Needs Improvement: How Wisconsin’s Report Card Can Mislead Parents

Will Flanders:

This year, no Forward Exam was administered to Wisconsin students due to the coronavirus and school shutdowns. For policymakers, this presents a challenge as it makes it more difficult to understand where problems lie, and where the focus should be for improvement. However, this also presents an opportunity to make modifications to some of the deficient components of the report card that can mislead parents and policymakers on school quality.

This first section of this policy brief is designed to explain how the current report card works. The second section builds on this knowledge to highlight issues with the current report card, and suggest ways to improve it. The key takeaways of this brief include:

Report Card Scores are Based on Several Components of Student Performance. Forward Exam scores, growth, and gap closure all play important roles.

The Composition of the Report Card Score Varies Based on Student Demographics. In schools with fewer low-income students, overall performance is given more weight. In schools with more low-income students, growth is given more weight.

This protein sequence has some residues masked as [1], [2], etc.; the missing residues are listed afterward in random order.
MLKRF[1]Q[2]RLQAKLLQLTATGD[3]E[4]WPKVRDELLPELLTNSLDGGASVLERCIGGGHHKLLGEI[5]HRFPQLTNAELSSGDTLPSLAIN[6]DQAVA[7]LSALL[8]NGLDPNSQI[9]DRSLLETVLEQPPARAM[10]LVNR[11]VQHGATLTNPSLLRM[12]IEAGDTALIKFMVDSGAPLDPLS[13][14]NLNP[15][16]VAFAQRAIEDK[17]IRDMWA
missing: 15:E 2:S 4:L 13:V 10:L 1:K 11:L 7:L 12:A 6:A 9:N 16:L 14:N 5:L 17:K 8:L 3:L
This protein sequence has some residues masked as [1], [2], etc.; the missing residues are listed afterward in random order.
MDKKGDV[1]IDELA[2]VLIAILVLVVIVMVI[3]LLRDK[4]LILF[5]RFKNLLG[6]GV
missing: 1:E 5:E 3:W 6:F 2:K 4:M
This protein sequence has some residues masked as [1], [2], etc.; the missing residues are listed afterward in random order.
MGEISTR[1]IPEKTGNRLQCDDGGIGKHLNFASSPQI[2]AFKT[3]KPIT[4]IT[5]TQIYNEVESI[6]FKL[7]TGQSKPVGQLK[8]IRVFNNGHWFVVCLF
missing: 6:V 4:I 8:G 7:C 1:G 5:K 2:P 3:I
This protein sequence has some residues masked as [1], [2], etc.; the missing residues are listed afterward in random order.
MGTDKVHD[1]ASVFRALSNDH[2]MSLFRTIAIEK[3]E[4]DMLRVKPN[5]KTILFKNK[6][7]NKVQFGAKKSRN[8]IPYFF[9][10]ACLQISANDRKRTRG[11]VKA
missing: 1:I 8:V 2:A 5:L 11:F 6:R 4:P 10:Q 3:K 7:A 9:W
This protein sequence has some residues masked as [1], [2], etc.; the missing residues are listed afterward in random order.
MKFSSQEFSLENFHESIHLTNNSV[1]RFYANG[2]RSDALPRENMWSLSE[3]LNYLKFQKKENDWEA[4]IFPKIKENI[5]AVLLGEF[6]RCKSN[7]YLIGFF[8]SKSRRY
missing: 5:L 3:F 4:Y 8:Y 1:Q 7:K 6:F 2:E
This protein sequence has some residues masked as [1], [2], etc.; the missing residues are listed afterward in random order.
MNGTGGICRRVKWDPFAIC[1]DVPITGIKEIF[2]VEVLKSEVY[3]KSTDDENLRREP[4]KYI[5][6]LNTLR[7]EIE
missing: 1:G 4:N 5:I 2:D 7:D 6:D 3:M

Wisconsin has generally lacked a rigorous approach to statewide assessments: see the oft criticized WKCE.

2017: West High Reading Interventionist Teacher’s Remarks to the School Board on Madison’s Disastrous Reading Results

Madison’s taxpayer supported K-12 school district, despite spending far more than most, has long tolerated disastrous reading results.

My Question to Wisconsin Governor Tony Evers on Teacher Mulligans and our Disastrous Reading Results

“An emphasis on adult employment”

Wisconsin Public Policy Forum Madison School District Report[PDF]

Booked, but can’t read (Madison): functional literacy, National citizenship and the new face of Dred Scott in the age of mass incarceration